Surprise! Jim Tressel is good. Really good. Not at coaching football, that’s obvious. He’s also good at being the smartest man in the room. Especially if the room consists of student athletes and anyone from the NCAA.
Not only did he coerce the players involved in this memorabilia ring to come back another year, he basically got the NCAA to go with it all on the grounds that Tressel has things under control. I mean, he suspended those guys for five games next season. He has to have things under control, right?
Well, he did until Yahoo! Sports dropped a story detailing how Tressel knew about the memorabilia ring well before it became public. And now, Tressel continues to look like a smart, though tarnished man and the NCAA once again is caught with its pants down.
Silly NCAA. You will never learn.
Ohio State coach Jim Tressel was informed that several Buckeyes players were selling memorabilia more than eight months before the school claims it was made aware of the scheme, a two-month Yahoo! Sports investigation has found.
Tressel received information that players were selling items to Edward Rife – the owner of Fine Line Ink Tattoos in Columbus – as early as April 2010, according to a source. However, neither Ohio State nor the NCAA investigated the transactions or the players’ relationship with Rife until December 2010, when the school claims it was informed of the situation by the local United States Attorney’s office.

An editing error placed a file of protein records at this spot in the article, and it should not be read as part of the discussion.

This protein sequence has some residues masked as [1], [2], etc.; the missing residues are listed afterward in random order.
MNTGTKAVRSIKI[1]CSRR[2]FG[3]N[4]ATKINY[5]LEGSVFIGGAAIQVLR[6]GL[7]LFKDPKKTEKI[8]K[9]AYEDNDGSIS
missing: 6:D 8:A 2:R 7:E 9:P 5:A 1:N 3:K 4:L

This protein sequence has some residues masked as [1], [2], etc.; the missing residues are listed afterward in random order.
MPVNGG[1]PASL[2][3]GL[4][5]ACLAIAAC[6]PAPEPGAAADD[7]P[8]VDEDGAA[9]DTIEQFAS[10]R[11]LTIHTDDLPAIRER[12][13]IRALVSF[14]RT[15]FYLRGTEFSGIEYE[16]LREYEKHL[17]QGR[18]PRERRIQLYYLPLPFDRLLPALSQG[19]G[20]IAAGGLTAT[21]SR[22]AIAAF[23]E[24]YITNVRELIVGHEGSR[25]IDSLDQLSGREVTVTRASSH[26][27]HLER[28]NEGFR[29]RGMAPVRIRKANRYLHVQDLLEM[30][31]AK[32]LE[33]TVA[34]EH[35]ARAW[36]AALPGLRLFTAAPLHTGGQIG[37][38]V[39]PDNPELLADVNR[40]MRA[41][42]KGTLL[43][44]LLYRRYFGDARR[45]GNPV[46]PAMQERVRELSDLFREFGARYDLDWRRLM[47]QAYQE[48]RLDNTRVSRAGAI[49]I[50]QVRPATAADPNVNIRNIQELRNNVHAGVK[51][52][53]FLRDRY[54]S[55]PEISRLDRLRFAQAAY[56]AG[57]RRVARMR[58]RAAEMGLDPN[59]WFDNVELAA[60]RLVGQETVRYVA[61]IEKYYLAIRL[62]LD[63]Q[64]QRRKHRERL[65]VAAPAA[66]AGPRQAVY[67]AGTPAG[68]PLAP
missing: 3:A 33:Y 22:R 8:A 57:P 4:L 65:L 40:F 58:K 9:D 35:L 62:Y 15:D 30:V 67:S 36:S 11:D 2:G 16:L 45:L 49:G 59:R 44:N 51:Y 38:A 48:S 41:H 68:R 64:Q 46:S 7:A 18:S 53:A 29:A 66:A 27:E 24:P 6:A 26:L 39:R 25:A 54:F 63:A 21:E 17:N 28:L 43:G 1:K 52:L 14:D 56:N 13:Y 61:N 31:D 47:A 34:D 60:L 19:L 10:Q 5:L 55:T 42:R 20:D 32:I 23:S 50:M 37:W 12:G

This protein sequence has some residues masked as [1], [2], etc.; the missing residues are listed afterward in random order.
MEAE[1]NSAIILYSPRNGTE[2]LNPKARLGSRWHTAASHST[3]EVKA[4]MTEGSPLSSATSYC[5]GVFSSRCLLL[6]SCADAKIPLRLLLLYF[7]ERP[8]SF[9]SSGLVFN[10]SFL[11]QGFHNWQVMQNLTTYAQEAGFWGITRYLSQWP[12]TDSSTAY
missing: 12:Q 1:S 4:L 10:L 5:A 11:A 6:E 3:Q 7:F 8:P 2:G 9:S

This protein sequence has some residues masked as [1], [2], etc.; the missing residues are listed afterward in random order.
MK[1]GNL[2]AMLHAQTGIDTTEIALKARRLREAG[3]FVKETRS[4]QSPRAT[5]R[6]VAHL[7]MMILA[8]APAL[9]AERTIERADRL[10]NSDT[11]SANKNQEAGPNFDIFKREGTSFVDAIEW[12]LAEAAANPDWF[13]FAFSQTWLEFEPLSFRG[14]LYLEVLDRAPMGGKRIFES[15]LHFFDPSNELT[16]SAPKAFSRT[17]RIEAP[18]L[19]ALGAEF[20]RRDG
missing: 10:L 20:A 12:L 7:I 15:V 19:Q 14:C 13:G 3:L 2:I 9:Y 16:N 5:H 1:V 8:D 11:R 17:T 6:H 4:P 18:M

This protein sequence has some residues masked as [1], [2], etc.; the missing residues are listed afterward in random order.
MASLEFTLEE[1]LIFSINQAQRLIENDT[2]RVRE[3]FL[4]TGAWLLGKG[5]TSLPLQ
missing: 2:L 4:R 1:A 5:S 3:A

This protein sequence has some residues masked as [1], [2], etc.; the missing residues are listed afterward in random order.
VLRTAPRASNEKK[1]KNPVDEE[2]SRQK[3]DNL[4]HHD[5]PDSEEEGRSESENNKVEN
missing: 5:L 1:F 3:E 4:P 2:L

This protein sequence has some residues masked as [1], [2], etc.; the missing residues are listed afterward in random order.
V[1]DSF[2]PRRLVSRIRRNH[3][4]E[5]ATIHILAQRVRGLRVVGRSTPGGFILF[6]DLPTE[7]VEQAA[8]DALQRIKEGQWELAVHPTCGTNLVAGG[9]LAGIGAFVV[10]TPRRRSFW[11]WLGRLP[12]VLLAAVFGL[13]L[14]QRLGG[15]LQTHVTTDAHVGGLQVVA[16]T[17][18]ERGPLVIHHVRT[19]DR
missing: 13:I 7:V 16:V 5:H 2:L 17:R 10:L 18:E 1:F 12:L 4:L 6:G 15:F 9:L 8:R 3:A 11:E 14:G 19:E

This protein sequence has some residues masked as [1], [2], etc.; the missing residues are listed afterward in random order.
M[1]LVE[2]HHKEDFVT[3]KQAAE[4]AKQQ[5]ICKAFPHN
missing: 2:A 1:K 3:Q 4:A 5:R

Ohio State director of compliance Doug Archie declined immediate comment when reached Monday by Yahoo! Sports. Tressel and athletic director Gene Smith were unavailable for comment. The NCAA declined comment.
According to a source, a concerned party reached out to Tressel last April, alerting the coach that memorabilia transactions had taken place between Rife and a handful of Buckeyes players, including Pryor. The selling of items violates NCAA eligibility rules. The source said Tressel was troubled by the information, and the coach indicated that he would investigate the matter and take appropriate action.
Whether the coach initiated an investigation of the accusation is unclear, but all five players remained on the field in the coming months, playing out the 2010 regular season.
Better pull those pants up, NCAA. Looks like you have a little problem on your hands.